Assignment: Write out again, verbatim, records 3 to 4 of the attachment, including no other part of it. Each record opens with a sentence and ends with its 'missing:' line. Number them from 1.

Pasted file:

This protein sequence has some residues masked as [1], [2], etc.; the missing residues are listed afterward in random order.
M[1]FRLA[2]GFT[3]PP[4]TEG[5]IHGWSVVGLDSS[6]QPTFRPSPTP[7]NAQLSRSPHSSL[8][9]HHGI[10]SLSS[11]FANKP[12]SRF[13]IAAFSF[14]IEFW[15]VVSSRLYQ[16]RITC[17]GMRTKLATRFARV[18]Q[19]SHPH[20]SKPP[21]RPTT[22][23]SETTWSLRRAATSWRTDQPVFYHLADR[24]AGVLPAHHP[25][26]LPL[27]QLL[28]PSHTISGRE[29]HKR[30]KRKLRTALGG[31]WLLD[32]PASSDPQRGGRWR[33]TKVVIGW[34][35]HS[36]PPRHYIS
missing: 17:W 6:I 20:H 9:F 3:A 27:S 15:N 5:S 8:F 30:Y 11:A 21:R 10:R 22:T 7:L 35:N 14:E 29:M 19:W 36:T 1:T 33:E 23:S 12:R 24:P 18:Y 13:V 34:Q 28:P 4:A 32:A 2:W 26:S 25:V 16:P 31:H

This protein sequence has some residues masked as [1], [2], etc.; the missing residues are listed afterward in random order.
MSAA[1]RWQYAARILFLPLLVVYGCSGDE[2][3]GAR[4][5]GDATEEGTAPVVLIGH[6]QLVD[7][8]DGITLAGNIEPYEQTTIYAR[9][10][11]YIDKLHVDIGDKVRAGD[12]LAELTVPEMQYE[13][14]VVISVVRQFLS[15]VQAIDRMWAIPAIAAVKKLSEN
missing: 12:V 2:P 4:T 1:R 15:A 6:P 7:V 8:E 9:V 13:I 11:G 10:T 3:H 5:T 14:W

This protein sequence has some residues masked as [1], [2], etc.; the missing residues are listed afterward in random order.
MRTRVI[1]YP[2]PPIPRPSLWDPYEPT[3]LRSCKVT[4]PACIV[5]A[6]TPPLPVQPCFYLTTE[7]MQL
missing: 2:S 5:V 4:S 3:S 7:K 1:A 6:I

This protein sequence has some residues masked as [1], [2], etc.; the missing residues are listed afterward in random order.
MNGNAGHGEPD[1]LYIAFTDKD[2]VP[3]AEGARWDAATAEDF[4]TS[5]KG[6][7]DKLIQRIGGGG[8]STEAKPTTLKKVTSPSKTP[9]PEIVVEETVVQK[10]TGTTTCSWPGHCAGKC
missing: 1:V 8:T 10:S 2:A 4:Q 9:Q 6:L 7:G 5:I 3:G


This protein sequence has some residues masked as [1], [2], etc.; the missing residues are listed afterward in random order.
MRTRVI[1]YP[2]PPIPRPSLWDPYEPT[3]LRSCKVT[4]PACIV[5]A[6]TPPLPVQPCFYLTTE[7]MQL
missing: 2:S 5:V 4:S 3:S 7:K 1:A 6:I

This protein sequence has some residues masked as [1], [2], etc.; the missing residues are listed afterward in random order.
MNGNAGHGEPD[1]LYIAFTDKD[2]VP[3]AEGARWDAATAEDF[4]TS[5]KG[6][7]DKLIQRIGGGG[8]STEAKPTTLKKVTSPSKTP[9]PEIVVEETVVQK[10]TGTTTCSWPGHCAGKC
missing: 1:V 8:T 10:S 2:A 4:Q 9:Q 6:L 7:G 5:I 3:G